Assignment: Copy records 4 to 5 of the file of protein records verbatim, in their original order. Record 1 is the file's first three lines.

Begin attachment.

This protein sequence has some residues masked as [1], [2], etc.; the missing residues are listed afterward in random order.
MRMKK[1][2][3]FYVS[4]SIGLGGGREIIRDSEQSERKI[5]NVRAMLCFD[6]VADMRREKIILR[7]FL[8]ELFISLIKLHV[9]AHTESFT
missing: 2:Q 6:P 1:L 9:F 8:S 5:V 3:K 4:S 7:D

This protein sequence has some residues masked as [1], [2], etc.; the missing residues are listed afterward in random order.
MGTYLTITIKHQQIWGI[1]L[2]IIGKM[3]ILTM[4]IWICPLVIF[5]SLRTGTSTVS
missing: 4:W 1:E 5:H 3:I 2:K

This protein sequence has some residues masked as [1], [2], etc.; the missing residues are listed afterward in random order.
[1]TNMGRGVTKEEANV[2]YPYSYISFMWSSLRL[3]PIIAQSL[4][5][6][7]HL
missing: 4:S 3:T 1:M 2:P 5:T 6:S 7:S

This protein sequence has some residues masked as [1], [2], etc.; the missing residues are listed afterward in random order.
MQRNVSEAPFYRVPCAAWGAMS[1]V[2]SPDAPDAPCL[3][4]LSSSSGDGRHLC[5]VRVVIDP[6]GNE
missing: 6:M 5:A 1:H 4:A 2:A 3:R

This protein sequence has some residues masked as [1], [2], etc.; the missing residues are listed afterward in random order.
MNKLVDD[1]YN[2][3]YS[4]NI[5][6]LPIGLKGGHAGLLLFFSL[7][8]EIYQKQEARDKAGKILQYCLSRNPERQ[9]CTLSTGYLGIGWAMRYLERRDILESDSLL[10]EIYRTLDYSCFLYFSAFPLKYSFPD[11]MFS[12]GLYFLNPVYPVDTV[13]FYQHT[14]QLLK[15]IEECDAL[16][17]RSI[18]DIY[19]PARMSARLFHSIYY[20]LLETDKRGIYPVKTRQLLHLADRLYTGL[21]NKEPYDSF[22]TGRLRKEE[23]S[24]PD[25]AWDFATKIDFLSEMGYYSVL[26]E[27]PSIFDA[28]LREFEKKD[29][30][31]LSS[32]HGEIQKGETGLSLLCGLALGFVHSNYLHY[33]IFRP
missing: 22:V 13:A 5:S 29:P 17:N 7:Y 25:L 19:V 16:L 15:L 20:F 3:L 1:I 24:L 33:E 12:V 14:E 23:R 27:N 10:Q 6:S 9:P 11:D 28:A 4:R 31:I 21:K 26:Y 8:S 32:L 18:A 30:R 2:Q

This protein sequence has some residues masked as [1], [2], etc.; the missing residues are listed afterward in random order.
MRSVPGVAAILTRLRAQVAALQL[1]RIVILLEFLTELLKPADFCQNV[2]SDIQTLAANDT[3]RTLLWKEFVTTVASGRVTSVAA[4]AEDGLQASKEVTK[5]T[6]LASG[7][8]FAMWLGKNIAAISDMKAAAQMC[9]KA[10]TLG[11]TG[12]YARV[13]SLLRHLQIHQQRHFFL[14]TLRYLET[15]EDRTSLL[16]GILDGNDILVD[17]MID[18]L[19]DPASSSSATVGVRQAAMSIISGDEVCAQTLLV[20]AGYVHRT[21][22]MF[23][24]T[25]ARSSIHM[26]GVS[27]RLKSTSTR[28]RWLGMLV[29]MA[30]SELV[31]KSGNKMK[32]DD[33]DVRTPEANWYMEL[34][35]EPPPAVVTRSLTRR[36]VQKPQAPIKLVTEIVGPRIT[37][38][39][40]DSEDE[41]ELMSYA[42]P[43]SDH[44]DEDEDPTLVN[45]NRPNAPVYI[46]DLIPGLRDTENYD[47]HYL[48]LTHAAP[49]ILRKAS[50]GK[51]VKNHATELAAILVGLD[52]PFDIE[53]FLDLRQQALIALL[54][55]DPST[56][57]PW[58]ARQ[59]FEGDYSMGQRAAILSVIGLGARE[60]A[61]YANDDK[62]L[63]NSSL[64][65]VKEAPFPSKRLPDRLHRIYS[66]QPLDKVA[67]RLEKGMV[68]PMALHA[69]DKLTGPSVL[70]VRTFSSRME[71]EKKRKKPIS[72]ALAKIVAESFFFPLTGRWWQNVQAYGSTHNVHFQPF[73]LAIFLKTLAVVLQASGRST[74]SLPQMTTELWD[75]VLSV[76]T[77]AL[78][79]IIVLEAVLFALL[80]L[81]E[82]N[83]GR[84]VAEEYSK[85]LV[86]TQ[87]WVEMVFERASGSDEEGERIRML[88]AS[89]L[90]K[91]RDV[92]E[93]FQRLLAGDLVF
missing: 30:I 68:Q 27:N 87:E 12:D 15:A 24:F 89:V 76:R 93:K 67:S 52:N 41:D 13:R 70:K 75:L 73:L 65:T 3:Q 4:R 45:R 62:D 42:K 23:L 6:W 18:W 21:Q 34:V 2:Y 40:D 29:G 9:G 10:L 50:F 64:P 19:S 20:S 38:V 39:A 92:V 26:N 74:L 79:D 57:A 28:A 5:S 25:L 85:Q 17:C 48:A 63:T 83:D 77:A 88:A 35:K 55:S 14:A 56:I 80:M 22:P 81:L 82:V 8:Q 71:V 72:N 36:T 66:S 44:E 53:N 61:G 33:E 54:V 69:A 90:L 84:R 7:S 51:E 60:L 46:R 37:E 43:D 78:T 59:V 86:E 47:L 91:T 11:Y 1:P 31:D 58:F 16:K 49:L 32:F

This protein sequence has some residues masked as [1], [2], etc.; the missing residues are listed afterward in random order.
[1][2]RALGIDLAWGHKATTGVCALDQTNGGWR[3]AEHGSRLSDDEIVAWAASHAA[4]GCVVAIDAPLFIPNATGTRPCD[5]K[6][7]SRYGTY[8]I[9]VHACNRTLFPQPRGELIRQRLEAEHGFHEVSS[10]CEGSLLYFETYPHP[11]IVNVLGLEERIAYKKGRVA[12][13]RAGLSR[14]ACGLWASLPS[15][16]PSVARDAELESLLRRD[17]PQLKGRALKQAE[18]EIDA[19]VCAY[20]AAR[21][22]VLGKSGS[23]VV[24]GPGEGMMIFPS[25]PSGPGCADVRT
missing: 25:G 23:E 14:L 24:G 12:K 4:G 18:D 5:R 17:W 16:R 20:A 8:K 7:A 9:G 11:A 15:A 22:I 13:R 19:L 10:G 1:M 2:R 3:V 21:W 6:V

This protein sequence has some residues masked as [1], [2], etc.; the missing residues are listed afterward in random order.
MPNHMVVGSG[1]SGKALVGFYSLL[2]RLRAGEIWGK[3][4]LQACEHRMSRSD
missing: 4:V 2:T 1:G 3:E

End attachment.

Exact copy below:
This protein sequence has some residues masked as [1], [2], etc.; the missing residues are listed afterward in random order.
MQRNVSEAPFYRVPCAAWGAMS[1]V[2]SPDAPDAPCL[3][4]LSSSSGDGRHLC[5]VRVVIDP[6]GNE
missing: 6:M 5:A 1:H 4:A 2:A 3:R

This protein sequence has some residues masked as [1], [2], etc.; the missing residues are listed afterward in random order.
MNKLVDD[1]YN[2][3]YS[4]NI[5][6]LPIGLKGGHAGLLLFFSL[7][8]EIYQKQEARDKAGKILQYCLSRNPERQ[9]CTLSTGYLGIGWAMRYLERRDILESDSLL[10]EIYRTLDYSCFLYFSAFPLKYSFPD[11]MFS[12]GLYFLNPVYPVDTV[13]FYQHT[14]QLLK[15]IEECDAL[16][17]RSI[18]DIY[19]PARMSARLFHSIYY[20]LLETDKRGIYPVKTRQLLHLADRLYTGL[21]NKEPYDSF[22]TGRLRKEE[23]S[24]PD[25]AWDFATKIDFLSEMGYYSVL[26]E[27]PSIFDA[28]LREFEKKD[29][30][31]LSS[32]HGEIQKGETGLSLLCGLALGFVHSNYLHY[33]IFRP
missing: 22:V 13:A 5:S 29:P 17:N 7:Y 25:L 19:V 16:L 15:L 20:F 3:L 1:I 24:L 33:E 12:V 14:E 23:R 27:N 10:Q 6:S 9:P 11:D 28:A 4:R 31:I 21:K 26:Y 8:S 32:L 18:A 30:R 2:Q